Well for a 60 y/o guy, I'd be willing to concede that you take whatever you can get... But as for the rest, I can't understand that perspective at all. My scepticism, my rejection of all religious fabulations is central to my existence, and has always been. Children and parental values are central issues, if you wait a couple of years until you're emotionally invested with a person, and only then make important decisions "as you get to that bridge", well, I flat out disagree. It's the comparison between planning and knee jerk reactions. "She is from a very accepting family" well, for me, people's "accepting of anything" is a crucial problem in our society, its exactly these types of conservatives who accepted deregulation of our economies and created the financial meltdown. You'd like to be with an "accepting" woman... That's a line straight out of one of those old fogies who hire mail bride agencies to buy 3rd world brides... "find me someone who's accepting", apparently those Filipino agencies are particularly efficient at finding "accepting" brides.

I'm real sorry if this seems harsh... sweeping values under the carpet to me is the mother of all lies. I would hope that atheist singles look for character and outspokenness and realism and integrity from a prospective life partner.

Anyway, it's your life, these are just my thoughts.

I'm pretty sure the guy and his wife have been together for a number of years.  On acceptance, I think getting them to accept us is probably the first step, though I certainly do enjoy getting believers riled up on a regular basis.  I don't believe in pandering to them, not at all.  It's not an "accepting" woman that I want to be with.  When it comes to relationships, I think where you stand on religion is just another facet of compatibility.  If you don't treat it as important, then it's not.  Things only have the importance that you give them.  And if it's not important to her that she date a Christian, nor to me that I date an atheist, then we can make the relationship work so long as we're compatible in other ways.  I could just as easily find (and have come across in the past, in fact) atheist women that I'm not compatible with or not attracted to.  Given that, statistically, there don't seem to be enough matches for me amongst the atheist community in my area, I've decide not to make that a factor in choosing who I date.  Her having an accepting family just makes it easier for me to make nice-nice with them.  Would I prefer that she were an atheist?  Sure.  But if the relationship survives, it's a moot point.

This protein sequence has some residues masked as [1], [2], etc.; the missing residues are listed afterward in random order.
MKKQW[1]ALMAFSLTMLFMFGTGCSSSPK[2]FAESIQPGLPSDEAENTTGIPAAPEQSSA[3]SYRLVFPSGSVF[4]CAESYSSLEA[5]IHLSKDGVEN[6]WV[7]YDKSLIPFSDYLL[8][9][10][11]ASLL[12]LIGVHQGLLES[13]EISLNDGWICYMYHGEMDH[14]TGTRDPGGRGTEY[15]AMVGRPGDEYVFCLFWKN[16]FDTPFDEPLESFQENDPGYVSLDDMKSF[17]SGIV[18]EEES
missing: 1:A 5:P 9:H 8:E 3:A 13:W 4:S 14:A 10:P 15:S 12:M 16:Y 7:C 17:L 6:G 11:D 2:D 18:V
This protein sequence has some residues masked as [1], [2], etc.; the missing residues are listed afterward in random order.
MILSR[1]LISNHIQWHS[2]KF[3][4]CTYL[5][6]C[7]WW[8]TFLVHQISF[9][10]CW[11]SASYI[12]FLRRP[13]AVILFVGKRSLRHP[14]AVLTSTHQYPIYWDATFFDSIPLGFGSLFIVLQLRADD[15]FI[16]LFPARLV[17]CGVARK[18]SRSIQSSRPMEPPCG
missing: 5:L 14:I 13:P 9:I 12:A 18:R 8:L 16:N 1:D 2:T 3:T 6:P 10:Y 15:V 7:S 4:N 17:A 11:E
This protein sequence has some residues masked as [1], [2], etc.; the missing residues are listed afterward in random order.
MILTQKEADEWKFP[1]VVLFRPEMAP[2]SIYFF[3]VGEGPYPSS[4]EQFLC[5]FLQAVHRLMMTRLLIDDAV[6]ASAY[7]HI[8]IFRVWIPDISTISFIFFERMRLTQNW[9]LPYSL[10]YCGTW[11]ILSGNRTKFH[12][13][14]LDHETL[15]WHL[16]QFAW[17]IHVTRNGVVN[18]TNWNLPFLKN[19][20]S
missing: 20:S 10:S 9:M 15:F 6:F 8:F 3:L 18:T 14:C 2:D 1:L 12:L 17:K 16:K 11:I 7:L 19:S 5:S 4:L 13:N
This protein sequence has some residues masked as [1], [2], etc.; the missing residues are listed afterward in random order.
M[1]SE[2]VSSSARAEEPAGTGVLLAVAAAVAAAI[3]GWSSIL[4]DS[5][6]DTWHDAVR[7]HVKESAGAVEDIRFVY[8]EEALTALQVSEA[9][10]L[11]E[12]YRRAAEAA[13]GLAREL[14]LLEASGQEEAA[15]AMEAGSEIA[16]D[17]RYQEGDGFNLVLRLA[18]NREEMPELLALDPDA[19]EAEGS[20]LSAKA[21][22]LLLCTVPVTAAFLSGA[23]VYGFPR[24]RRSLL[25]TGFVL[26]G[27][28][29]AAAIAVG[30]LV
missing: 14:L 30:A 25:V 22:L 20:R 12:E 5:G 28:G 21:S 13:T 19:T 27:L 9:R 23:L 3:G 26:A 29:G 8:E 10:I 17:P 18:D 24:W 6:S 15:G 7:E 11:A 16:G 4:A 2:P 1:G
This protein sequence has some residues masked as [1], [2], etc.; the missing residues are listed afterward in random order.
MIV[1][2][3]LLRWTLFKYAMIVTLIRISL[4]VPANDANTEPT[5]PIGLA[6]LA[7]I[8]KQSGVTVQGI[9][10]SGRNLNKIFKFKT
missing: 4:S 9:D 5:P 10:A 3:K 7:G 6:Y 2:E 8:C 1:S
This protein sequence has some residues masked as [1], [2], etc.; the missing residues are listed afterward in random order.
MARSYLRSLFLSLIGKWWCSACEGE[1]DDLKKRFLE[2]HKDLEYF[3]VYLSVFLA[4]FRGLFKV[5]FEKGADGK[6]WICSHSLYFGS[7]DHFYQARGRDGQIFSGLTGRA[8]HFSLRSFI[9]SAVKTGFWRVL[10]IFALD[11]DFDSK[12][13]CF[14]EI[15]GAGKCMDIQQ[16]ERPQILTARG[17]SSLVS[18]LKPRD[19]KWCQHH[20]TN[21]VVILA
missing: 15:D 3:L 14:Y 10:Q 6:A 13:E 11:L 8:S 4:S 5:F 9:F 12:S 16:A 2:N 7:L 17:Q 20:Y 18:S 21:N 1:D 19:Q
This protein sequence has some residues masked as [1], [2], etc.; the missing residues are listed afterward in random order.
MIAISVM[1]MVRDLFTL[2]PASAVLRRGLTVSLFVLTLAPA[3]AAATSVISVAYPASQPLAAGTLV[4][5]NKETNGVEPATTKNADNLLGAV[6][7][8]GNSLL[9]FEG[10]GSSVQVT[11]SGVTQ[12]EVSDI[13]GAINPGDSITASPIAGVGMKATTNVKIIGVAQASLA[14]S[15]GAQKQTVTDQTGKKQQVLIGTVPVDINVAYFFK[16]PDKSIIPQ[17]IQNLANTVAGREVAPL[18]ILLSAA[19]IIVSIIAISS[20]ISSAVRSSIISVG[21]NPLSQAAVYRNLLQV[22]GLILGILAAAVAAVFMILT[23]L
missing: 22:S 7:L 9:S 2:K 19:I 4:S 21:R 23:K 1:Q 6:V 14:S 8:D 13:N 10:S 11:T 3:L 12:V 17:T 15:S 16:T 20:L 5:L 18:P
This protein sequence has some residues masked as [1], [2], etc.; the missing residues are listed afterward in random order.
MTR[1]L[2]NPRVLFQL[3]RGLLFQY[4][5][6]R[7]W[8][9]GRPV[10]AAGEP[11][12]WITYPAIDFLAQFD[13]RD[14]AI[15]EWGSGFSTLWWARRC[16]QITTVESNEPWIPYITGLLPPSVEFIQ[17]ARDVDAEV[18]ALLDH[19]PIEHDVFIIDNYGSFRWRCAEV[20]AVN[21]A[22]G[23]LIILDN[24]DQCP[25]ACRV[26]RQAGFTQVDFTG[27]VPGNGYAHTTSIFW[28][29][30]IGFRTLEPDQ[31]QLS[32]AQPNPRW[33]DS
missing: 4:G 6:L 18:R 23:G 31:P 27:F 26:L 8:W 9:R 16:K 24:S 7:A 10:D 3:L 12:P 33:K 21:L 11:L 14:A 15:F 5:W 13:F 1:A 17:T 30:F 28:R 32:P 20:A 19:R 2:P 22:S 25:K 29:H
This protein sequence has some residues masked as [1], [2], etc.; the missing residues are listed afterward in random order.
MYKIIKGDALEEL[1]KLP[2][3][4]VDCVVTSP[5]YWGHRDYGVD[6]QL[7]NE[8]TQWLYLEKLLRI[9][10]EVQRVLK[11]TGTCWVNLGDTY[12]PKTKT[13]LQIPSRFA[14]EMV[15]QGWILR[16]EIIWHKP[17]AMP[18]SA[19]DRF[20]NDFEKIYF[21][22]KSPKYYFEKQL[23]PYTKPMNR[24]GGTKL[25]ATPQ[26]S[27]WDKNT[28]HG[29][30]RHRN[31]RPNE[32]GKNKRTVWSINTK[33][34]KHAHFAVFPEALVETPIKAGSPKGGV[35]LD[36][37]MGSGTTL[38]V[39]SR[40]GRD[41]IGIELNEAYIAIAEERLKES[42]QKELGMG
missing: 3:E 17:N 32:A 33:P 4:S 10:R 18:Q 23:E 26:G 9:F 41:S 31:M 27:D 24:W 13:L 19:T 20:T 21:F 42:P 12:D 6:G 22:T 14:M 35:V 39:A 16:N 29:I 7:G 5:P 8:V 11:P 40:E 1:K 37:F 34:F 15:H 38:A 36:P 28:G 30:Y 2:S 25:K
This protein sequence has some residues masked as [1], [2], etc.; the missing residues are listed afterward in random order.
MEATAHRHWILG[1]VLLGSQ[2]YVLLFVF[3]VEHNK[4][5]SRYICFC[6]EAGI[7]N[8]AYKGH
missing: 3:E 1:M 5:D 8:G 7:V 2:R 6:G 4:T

What about: She has said once that she would like her children, when she has them, to go to Catholic school. ?

Do you not think that should be settled before you get there rather than when you get there? Unless you yourself don't see her as that woman, then it's an entirely different story.

But if you do have kids, in the event that she 'accepted' your view and they were not sent to a religious school, she would be going against her values to please you. That is not something I'd wish my mate to do.

First of all, I wouldn't be having the discussion so late that the kids would already be of school-going age.  Seeing as how she and I have just started dating, I think I've got some time before I have to have that discussion.  Second, there's a reasonable assertion to be made that they'll get as much or more benefits out of a non-Catholic private school.  She's not an unreasonable person, and I think she'd come around to the idea.  Time will tell.
Waited too long to edit...  as much = as many